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By Carol Henderson 'Tis the season to be branding -- so why are there so few wonderful holiday ads? Like their larger rivals, smaller outfits can leverage the spirit of the season to promote their brands. And also like their corporate brethren, they must put in the thought and effort to get holiday branding right the first time, because it's anything but easy. How difficult? Well, here's a challenge that should make my point: Name 10 holiday brands. See, you can't. Coca-Cola (COKE
), Norelco, Budweiser (BUD
) come immediately to mind -- and they're about it.
Regardless how large or small a business may be, the link between brand loyalty and holiday advertising lies in the emotionally rich traditions of the season -- joy of family, keeping with tradition, and goodwill towards others. The entrepreneur's goal is to create an association with the happiest time of the year -- and gain the benefits of seeing the season's good cheer transferred to his or her brand.
Coca-Cola has perfected this strategy. Each year, consumers look forward to the arrival of the famous, apple-cheeked Santa Claus, created in 1931 in by artist Haddon H. Sundblom. The annual campaign promotes an emotional response to the brand -- a feeling of holiday nostalgia. A few generations later, Coke successfully introduced its politically correct, animated polar bears, which have become another tradition.
NAME GAME. The Norelco Santa is another holiday advertising icon. Sliding over the snow in his electric-shaver sleigh, the Norelco commercials have been a hallmark of the holiday season for 35 years.
With hundreds of manufacturers and retailers vying for shoppers, why do only a few holiday brands exist? The two-part answer is tradition and seasonal consistency.
Most advertisers want to create ads that incorporate new creative elements, and/or develop brands that are trendy, hip, and cool. They forget that the emotional qualities of a good brand are remembrance, familiarity and "comfortability." When is the last time you asked for a tissue? Chances are you didn't. What you asked for was a Kleenex.
Creating new holiday ads isn't glamorous, and has become the bane of most advertising agency creative departments. They don't win awards, and there is nothing new and exciting about them. But they are essential. As corny as it sounds, consumers want tradition. They want the same ads year after year because seeing them return evokes the emotion of the season and lends an optimistic glow to thoughts of things to come. When consumers see Coke's polar bears, or those majestic Budweiser Clydesdales prancing down the same snow-covered path, they associate the holiday season's arrival with those brands and their loyalty grows.
NEAR MISSES. When is the last time you heard a new Christmas carol top the music charts? You haven't. You may have heard contemporary versions of traditional songs, but that's it. Consumers don't want the new. At this time of the year, they crave what's old -- memories and tradition, in other words. In recent years, Gap (GPS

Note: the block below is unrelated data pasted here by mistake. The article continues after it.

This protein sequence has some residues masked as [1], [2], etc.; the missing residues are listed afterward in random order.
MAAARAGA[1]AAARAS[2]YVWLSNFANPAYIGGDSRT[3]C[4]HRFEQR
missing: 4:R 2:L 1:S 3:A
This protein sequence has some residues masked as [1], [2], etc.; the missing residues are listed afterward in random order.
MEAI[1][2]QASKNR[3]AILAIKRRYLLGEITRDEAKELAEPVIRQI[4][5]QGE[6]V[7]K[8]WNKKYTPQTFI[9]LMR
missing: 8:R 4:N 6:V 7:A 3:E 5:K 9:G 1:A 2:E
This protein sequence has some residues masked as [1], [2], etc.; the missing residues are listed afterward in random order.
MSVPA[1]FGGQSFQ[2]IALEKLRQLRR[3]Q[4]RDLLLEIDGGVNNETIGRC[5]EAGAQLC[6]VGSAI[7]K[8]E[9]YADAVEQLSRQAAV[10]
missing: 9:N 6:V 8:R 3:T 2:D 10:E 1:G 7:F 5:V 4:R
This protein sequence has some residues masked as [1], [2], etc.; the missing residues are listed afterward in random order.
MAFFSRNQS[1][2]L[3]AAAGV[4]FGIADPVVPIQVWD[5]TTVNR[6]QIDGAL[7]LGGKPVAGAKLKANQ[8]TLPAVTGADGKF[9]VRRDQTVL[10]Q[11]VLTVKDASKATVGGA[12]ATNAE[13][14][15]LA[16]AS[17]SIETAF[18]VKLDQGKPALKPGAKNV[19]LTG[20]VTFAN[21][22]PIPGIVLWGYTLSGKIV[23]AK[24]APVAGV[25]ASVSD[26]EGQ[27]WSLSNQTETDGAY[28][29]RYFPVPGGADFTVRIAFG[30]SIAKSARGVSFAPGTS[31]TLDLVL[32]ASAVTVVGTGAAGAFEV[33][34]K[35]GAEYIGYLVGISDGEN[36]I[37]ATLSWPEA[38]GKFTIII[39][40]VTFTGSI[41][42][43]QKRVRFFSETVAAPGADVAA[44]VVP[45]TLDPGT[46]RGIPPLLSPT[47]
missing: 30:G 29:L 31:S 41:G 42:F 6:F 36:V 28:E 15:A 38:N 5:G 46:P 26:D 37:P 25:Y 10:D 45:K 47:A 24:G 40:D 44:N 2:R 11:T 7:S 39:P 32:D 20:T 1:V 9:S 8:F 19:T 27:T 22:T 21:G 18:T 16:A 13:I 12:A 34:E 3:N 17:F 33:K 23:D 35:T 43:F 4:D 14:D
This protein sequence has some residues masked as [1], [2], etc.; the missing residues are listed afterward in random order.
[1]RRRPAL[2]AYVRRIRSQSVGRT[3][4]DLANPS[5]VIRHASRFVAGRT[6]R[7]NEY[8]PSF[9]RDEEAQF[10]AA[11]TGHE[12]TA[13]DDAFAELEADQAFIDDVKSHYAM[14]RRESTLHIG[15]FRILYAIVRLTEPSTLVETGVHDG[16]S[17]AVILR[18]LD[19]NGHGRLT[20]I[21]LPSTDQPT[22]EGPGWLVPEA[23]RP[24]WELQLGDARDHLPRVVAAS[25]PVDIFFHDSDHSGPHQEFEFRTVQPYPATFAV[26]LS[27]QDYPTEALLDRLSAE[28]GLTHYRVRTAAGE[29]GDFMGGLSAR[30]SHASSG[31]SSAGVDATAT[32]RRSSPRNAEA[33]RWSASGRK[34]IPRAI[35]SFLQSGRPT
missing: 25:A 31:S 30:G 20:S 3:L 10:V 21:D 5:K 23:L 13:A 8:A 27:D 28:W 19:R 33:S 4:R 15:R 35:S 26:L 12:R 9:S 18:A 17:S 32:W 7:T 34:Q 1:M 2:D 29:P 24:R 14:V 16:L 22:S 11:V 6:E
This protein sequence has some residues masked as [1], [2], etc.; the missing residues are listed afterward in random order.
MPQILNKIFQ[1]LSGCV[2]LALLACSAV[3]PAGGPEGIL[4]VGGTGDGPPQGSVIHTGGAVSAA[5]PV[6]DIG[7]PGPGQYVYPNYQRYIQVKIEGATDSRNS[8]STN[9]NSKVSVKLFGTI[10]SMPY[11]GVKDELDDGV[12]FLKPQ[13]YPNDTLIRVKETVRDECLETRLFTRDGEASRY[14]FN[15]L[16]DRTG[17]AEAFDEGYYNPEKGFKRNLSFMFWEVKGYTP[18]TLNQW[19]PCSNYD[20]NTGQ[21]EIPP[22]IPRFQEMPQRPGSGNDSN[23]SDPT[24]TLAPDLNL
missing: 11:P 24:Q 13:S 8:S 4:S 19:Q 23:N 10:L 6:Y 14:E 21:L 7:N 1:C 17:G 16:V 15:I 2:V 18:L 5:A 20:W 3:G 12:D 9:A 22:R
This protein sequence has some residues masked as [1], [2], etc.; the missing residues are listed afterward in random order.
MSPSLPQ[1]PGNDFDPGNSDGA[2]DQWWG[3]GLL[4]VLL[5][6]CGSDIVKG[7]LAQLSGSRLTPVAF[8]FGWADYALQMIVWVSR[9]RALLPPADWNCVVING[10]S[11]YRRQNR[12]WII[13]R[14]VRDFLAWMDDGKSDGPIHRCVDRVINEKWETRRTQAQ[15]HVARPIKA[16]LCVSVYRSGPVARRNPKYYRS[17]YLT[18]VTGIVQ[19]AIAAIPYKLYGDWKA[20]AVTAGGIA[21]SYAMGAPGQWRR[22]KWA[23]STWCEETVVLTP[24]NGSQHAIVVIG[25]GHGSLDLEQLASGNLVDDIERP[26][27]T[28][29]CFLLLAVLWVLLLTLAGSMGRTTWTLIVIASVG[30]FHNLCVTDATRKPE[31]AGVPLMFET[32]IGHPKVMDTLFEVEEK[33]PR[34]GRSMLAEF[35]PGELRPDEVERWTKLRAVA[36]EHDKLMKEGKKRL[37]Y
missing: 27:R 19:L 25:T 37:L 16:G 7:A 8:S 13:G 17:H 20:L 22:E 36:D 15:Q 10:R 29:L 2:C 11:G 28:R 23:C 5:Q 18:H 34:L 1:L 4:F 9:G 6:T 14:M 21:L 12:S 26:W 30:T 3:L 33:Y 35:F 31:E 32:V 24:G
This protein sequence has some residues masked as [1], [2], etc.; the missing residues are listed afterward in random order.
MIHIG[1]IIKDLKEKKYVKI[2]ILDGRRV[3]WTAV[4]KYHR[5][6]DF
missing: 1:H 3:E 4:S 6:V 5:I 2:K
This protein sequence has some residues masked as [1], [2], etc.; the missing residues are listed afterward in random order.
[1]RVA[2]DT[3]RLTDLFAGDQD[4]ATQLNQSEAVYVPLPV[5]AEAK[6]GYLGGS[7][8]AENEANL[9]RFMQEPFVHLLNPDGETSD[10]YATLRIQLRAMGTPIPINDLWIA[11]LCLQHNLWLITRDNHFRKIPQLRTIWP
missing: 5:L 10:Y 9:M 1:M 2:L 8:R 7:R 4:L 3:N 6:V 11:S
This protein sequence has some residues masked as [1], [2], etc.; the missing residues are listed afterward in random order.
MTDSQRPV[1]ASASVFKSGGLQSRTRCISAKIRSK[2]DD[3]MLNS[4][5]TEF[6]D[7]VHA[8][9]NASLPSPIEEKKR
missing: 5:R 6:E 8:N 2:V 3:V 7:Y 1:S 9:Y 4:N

) has come closest to creating a new holiday tradition. Its commercials are hip, brightly colored musicals that appeal to younger consumers by incorporating classic holiday songs with a new twist, and this theme is rerun year after year. As a result, Gap ads strike a chord of anticipation and recognition with twentysomethings everywhere.
Target Stores (TGT
) almost had it right. For several years, the company brought back the little dog with a red and white target over its eye, but recently seems to have changed its creative direction. This season's dancing ornaments may be a good, fun idea, but we probably won't see them next year -- again, no consistency.
) also came close. A few years ago, it ran a holiday commercial with Mitch Miller-type singers. The ad created a feeling of warmth for buying gifts online, normally a sterile environment. Those ads could have been the start of what would have been a seasonal tradition, but Amazon switched tacks the following year and the potential was lost. Even bringing back classic holiday commercials (such as the "retromercials" on the TV Land network) and juxtaposing them with a new, up-to-the-minute products will resonate more with shoppers than developing new creative concepts.
GIVING -- AND RECEIVING. Brands may also have to adapt their strategies to tap into the traditions and nostalgia of the holidays. Promoting good cheer may not directly promote sales and will off-strategy for many outfits, especially smaller ones. The approach does help to create brand loyalty, however, and can contribute to a positive image during a season that is supposed to be all about peace on earth. Why do you think so many companies donate products to Toys For Tots, or the Today show's Holiday Gift Drive? Believe me, generosity is only part of the answer.
In the next few weeks, television commercials and newspapers will be filled with holiday clutter ranging from those used-car lot Santas to tacky shopping mall ads. With only a few recognized holiday brands, small companies can rise above the clutter if they bring creativity and consistency to the task of tapping tradition to build a brand. Just like Imodium AD's holiday commercial, which features Santa stuck in the chimney with diarrhea, the overall lack of holiday-season branding creates a healthy opportunity for the entrepreneur. Carol Henderson is the creative director and partner for McKee Wallwork Henderson ad agency in New Mexico and has worked with some of the nation's smallest and largest brands, including BMW, Timex, Northwest Airlines, Ameritech, and 3M.